Many of the the people I have spoken to personally this year, as part of my research into the Shipley area flooding, have volunteered the opinion (without my even asking them) that the Council was actually very helpful to them — whether it was in terms of, for example…
– the provision of skips in which to dispose of flood-damaged goods
– the £500 council tax rebates that they received, often very quickly, directly into bank accounts, to help with short-term repairs and clean-up
– the later offer of £5,000 flood resilience grants to help with flood-proofing at-risk properties against future incidents
– the efforts made to clean out blocked gullies, etc., to ensure better surface drainage in flood-risk areas
I’ve had all this reported to me by affected residents. And in point of fact, all of these forms of support (and more) are acknowledged in the report’s section on information gathered from Council officers. But the Councillors on the committee appear to have made the assumption that the officers weren’t doing a good enough job, because they had been told people felt unsupported.
And yet… it doesn’t take a genius to see that if you hold an online survey of responses to the Council’s handling of the flood, the chances are that the people responding to such a survey will be — almost by definition — the people who have felt let down. And many of them no doubt had a right to feel let down. But that doesn’t mean that everybody felt let down. It’s simply that people without complaints don’t tend to fill in reports of this sort (or, indeed, to attend public meetings on a weekday…). Had the members of COSC actually made the effort to go out and speak to people where they live (as I have, and as have council officers and EA officers, in fact – because I’ve seen them doing it) they would have gathered a more balanced picture.
3. Communication, communication, communication…
The most persistent strain throughout the report is the belief that communication with the general public, from the Council and EA point of view, needs to be improved. “Marketing and communications are a key area for improvement”; “Bradford Council and its partners needed to be more pro-active [in communicating] key information”; “For communication to be effective…”; etc. Indeed, one of the final recommendations is that “Council staff involved in emergency planning receive training on communicating key flooding messages…”
This really is the pot calling kettle black, given that the report itself exhibits a very poor model of communication — both in the efforts that COSC actually made to communicate with the public during the review (an on-line survey and two public meetings is surely the bare minimum required), and in the slapdash way it then communicates its alleged findings. Indeed, one of those findings is so badly written that it is literally incomprehensible:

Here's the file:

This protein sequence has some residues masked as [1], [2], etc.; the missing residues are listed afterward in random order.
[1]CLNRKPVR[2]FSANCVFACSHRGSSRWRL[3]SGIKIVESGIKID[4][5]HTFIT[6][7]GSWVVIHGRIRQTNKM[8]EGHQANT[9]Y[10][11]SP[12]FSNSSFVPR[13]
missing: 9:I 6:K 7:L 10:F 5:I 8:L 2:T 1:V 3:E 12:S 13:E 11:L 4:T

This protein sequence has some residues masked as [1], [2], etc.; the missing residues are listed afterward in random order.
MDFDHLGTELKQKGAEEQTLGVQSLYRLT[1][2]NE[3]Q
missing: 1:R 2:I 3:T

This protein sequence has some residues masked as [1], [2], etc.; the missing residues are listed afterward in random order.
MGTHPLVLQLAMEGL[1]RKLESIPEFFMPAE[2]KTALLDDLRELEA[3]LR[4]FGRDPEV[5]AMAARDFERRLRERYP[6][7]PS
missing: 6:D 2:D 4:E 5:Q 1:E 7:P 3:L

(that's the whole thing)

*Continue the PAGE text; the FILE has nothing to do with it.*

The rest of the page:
“Members were also concerned about the confusion surrounding the use of flood resilience grants, as well as half of the properties affected by the floods had actually received flood resilience grants and that that had of the properties that had been flooded had actually applied for flood resilience grants.” (p.11)
We are given no information as to what “the confusion” around these grants might have consisted of, but we are certainly left confused by the sentence.
Embarrassingly, the poor writing even extends to the Committee’s recommendation to an external partner, the Environment Agency:
“Recommendation 6: This Committee recommends that the Environment Agency ensures that all residents and businesses that have been affected by the flood are on the flood alert system and that flood alert messages should be circulated much early.” [sic] (p.13)
Leaving aside that typo, this statement exposes just how little the Committee has actually comprehended about the tricky realities of flood risk communications. Reacting to complaints from members of the public who wished that they had received automated flood alert calls sooner, COSC simply passes this on as a recommendation. But I have spoken to residents who knowingly chose not to react to the phone calls they did receive — partly because of the “cry wolf” problem that occurs when you have received a call, in the past, that proved to be a false alarm. The fact is that, even with the best scientific tools available, rainfall remains an inherently unpredictable phenomenon (you never know exactly where or when a cloud will decide to burst…), and so flood risk predictions necessarily have an element of educated guesswork about them. If calls were to go out earlier, there would be less accurate data involved, and thus more guessing… Calls would thus run the risk of being more inaccurate, and this would further increase the likelihood that people will ignore them when there is a real problem coming. This is fairly simple stuff to understand (I am not a scientist, by any stretch), but the Committee doesn’t even seem to have considered it.